4. The evidence of P. Ws. themselves probabilises that the mental condition of Mrs. Gordon has been correctly depicted by the D. Ws. P. W. 1 has stated that Mra. Gordon was very much distressed on account; of the death of her husband. P. W. 3 says that she was worried about her daughter's affairs. P. W. 6 is a medical practitioner. According to him he had professional dealings with Mr. and Mrs. Gordon, He knows that Mrs. Gordon was attached to all her children, the was not a bold type of woman and she was very quiet and submissive. Her late husband was managing the affairs of her house. The witness does not know anything about the mental or physical condition of Mrs. Gordon about February or March 1946.
5. Taking all the evidence together, it is clear that Mrs. Gordon who was admittedly 70 years old, was very old and infirm. The murder of her son must have given her a shock and added to this her husband had two strokes of paralysis and subsequently died in the later part of 1946, a short time before she executed the will. She was a simple, quiet and submissive woman devoted to all her children. Even according to the doctor examined by the plaintiff, she was a sort of person who could be easily imposed upon by her children like the plaintiff, who had lived with her admittedly at or about the time of the execution of the will. As is clear by the evidence of the family doctor D. W. 5, extreme sorrow and physical weakness had enfeebled her in mind.
6. Considering the state of her mind the point for consideration is whether Mrs. Gordon realised fully what she was doing when she affixed her signatures to Ex. A. It has to be stated that she had a number of children and the entire property has been left only to the plaintiff, who has been appointed as her sole executor. It is in evidence of P. W. 4 that Mrs. Gordon told him that the defendant who was one of her daughters was stranded without a house and that she wanted to give the house to her. It is difficult to understand why she left her other children entirely unprovided for in her will. The only reason given in the will is that the plaintiff had been living with her and was looking after her in her old age. This it has to be stated is not quite accurate. It must be remembered that till about a short time before the execution of the will, her husband was alive and she lived with her husband. The properties belonged to them and if at all, the plaintiff was under their obligation for being under their protection. It cannot, therefore, be said that the only reason given in the will could have induced Mrs. Gordon to her executing the will leaving all the properties only to one of her children. This is particularly so, as, as already stated, it is in evidence that she was devoted to all her children and that she was anxious to give a bouse to the defendant who she said was stranded without a house.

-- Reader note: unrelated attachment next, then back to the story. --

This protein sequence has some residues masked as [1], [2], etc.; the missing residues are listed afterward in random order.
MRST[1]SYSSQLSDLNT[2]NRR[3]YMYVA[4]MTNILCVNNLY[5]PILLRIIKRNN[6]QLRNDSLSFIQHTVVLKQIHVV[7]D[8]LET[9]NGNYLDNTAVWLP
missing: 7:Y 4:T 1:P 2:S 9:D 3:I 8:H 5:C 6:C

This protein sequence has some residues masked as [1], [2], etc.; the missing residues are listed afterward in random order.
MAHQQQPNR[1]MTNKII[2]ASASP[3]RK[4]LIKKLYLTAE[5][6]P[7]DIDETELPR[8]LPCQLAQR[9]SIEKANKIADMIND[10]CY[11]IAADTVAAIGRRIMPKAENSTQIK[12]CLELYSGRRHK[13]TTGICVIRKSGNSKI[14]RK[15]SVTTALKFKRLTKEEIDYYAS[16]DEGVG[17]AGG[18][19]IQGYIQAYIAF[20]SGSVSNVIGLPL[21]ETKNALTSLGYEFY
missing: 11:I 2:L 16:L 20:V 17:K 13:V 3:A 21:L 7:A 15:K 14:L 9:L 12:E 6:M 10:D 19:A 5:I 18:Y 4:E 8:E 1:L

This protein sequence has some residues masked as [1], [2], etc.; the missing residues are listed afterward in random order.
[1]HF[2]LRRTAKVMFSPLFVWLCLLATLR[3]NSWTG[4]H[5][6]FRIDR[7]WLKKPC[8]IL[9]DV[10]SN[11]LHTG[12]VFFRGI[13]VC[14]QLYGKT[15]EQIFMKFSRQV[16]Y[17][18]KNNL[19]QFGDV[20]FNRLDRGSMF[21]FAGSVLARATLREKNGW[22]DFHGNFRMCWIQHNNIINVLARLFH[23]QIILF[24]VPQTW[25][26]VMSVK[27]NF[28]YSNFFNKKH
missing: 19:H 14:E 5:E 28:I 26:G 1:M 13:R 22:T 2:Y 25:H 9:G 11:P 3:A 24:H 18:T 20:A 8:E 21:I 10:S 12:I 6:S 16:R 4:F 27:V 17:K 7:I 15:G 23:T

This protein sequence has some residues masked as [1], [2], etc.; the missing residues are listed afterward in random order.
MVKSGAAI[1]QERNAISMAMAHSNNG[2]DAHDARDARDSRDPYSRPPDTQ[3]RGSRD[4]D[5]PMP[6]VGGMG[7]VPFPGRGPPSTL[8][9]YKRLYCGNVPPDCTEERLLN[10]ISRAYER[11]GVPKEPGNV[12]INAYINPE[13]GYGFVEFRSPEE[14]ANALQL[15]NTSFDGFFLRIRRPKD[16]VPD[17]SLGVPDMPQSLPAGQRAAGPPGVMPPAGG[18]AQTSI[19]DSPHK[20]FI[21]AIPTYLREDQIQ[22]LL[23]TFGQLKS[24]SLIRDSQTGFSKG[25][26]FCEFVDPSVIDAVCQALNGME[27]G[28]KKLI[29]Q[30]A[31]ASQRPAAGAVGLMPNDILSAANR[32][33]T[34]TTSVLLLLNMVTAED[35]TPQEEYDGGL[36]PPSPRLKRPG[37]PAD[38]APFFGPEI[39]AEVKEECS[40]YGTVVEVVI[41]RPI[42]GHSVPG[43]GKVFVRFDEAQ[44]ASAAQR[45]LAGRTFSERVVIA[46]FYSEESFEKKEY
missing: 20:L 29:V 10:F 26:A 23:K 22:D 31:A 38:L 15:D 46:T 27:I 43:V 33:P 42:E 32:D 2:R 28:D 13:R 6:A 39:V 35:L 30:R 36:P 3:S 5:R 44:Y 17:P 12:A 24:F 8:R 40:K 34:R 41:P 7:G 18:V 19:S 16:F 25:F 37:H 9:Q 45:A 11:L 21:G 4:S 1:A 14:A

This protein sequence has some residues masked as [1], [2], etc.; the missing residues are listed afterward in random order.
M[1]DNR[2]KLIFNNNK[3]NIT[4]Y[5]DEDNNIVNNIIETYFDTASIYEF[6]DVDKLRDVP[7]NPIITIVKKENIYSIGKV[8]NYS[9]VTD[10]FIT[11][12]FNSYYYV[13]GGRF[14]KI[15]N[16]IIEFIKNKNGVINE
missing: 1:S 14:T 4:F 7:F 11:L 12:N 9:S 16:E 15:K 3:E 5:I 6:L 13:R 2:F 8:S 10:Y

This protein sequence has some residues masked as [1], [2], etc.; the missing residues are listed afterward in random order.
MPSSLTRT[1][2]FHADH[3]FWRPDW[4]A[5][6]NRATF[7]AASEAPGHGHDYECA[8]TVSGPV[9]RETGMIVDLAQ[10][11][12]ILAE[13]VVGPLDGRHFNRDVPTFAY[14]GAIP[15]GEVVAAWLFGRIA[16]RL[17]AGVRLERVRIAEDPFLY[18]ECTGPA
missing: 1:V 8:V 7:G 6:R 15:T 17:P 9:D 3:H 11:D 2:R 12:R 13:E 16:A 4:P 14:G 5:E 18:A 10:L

7. The circumstances under which the will came into existence do not show that the will was executed out of her own free will or that she realised the effect of the documents to which she was affixing her signatures. The evidence discloses that she was hardly able to read and write. The fact that she was able to read at all, is denied by the defendant. No one who knows that she was able to read, has been examined in the case. It is the plaintiff who took her to the lawyer to get the will drafted and executed. Inspite of the serious suggestion that the will was executed by an old, infirm, feebleminded woman under his undue influence, the plaintiff has not entered the witness-box to swear to the contrary. The evidence as it stands shows that the contention of the defendant is true.
8. As observed in Ganpatrao v. Vasantrao, A. I. R. (19) 1932 Bom. 588 : (141 I. C. 747).
'If the person propounding the will takes an appreciable benefit under it, that is an element of suspicion, of more or less weight according to the facts of each case, and the burden lies upon him to show that it is the will of the testator and no probate can issue unless the Court is satisfied that the person propounding the will had led sufficient evidence which on a close and careful examination removes that suspicion. The same rule also applies to other circumstances which create suspicion in the mind of the Court.'